Please consider the following: The United States is the only wealthy industrialized country without some form of universal health care.
How many Americans are aware that after World War II, under the Marshall Plan, Germany and Japan’s universal health care systems would be completely rebuilt?
A good decision for Germany and Japan? It certainly appears so. In comparing health outcomes, both countries outperform the United States, and do it at approximately half the cost.
A good decision by our representatives not to establish some form of universal health care in this country? Certainly not for those Americans unable to afford our current system.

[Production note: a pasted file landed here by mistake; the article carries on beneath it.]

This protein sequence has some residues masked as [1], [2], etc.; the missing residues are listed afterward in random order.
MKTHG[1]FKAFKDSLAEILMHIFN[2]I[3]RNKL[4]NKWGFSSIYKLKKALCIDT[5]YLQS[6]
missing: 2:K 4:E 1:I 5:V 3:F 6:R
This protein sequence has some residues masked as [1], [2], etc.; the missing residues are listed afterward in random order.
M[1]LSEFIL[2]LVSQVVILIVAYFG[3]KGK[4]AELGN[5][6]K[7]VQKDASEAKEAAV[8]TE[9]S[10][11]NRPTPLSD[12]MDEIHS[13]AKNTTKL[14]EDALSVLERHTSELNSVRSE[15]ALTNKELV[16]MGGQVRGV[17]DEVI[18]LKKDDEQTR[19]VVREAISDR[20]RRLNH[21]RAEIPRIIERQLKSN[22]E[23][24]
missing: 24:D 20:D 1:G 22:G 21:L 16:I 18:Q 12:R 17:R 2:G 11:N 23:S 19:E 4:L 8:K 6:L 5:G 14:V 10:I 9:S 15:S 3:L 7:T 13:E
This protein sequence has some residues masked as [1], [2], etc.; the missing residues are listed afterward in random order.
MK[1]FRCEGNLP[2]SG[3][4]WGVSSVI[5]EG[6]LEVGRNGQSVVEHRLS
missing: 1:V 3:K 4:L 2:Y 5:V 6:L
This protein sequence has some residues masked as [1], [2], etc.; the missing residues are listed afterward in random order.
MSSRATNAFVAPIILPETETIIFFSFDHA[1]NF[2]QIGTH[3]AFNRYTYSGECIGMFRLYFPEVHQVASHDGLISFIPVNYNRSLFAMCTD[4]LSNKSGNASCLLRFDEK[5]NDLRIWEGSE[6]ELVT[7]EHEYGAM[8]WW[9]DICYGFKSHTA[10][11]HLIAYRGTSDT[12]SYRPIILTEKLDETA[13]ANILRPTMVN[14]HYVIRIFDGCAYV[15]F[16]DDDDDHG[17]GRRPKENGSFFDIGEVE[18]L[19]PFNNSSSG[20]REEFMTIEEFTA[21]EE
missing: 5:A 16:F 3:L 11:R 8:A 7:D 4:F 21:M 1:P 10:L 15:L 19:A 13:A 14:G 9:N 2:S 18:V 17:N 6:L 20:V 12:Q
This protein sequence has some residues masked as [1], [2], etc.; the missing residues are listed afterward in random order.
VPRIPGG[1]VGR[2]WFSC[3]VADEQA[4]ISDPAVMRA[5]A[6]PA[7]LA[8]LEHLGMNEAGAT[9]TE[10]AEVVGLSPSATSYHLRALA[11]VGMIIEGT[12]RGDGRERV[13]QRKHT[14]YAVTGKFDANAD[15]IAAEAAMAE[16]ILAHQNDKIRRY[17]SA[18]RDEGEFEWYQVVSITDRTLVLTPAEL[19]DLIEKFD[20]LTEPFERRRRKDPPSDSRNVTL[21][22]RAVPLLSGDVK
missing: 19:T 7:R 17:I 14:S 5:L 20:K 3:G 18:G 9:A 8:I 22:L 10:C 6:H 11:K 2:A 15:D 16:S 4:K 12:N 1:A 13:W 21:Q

That would include the uninsured and under-insured. The approximate half-million Americans every year who go bankrupt due to health costs, not to forget those who never seek needed treatment because of cost.
The Legatum Institute, a London-based think-tank, publishes an annual prosperity index ranking countries on the ability of their residents to prosper and flourish.
One of the contributing factors — or pillars — for individual prosperity is health, defined by the organization as what “measures the extent to which people are healthy and have access to the necessary services to maintain good health, including health outcomes, health systems, illness […]
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